I recently filled in for a 3rd grade teacher at a St. Paul, Minnesota school. Her colleague, the other 3rd grade teacher, was a middle-aged woman with greying, thin hair down to her shoulders and business-like demeanor despite being dressed as a farmer in overalls for Halloween week.
As soon as I arrived, this woman took it upon herself to pick up the slack for things neglected by the teacher I was filling in for. There were supposed to be learning objectives written on the board, said the woman in overalls. So she went to work writing them out. She printed out for me assignments for the day. We’d later discover a class period left off my day’s lesson plan. So without hesitation, she said we’d combine classes for that hour, and she’d lead the way.
I’ve been amazed by this before. And it’s often touted by others in the know: teachers are some of he hardest-working people out there. Their passion for educating the youth drives them to go above and beyond what is required.
So what do those complaining about teachers’ unions and tenure have to say for themselves? Well, they point to the other side of the coin.
A few years back, I knew another middle-aged female teacher–a friend of our family. She too, had greying, shoulder-length hair. But instead of a business-like demeanor, this woman was weathered from a fair amount of drinking. She called in sick frequently–hangovers most likely. Her personal problems aside, she never worried about losing her job as a middle school art teacher. And because she was 50+, was making a decent living. (About five years ago, I checked the data for a piece on public employees’ salaries and saw that some teachers in the metro earned over $70K a year for their nine months of work.)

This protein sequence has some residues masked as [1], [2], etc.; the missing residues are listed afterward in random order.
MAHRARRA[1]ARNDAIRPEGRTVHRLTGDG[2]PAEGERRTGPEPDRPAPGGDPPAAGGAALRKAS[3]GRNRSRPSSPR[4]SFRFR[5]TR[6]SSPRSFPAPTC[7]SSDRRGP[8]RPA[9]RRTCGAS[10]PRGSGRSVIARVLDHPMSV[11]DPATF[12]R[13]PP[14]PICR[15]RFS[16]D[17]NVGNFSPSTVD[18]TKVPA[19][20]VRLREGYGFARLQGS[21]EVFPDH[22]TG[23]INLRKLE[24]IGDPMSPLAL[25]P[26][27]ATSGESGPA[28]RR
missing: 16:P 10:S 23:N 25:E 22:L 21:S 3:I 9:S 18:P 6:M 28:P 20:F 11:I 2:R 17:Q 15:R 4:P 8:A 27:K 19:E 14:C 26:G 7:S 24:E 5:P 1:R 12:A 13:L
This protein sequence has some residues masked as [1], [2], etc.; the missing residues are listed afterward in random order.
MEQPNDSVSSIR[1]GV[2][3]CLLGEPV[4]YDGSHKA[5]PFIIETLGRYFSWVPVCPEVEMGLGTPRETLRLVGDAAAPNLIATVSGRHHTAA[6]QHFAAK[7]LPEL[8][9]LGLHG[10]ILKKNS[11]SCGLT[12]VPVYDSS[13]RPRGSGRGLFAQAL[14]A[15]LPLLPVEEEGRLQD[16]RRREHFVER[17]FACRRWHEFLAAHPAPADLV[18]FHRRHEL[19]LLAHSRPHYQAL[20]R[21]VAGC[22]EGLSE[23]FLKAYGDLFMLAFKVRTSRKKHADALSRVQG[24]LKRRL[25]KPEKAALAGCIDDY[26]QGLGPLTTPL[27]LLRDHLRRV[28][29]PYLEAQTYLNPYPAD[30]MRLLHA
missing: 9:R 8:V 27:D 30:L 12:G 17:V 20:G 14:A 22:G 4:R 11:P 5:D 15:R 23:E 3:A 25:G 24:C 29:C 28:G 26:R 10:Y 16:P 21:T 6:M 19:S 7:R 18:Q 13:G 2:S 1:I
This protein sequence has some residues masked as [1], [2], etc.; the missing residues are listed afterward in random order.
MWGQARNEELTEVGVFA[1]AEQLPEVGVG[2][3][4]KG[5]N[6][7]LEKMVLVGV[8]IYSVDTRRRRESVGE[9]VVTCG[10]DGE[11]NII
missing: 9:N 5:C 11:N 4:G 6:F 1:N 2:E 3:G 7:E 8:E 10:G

So yeah, there are overpaid, ineffective workers, secure in their employment.
I’m not exactly sure why teachers have become the target for failing schools when the reason, in my opinion, are factors outside the school building. I guess in a nation–and particularly in urban school districts–with poor results, those responsible for doing the educating are prime targets–especially when it’s easy to point out the egregious examples of bad teachers staying in place. Then these attacks are countered by passionate defenders pointing out the truth that most teachers are more like the woman I described at the top: over-worked, under-appreciated.
This back and forth is why the teacher debate stays ablaze; it’s just one of many out there perpetuated by both sides being right.
Should teachers be honored? Yes.
Should teachers be held to reasonable standards? Sure.
Whether pointing out the under-performers keeping their jobs or the over-achievers not getting the respect they deserve, we all ought to pan out and expand our viewpoint to recognize where both sides have merit. Perhaps from there, we could move on and get to the root of poor performing districts instead of spinning our wheels on the topic of teachers.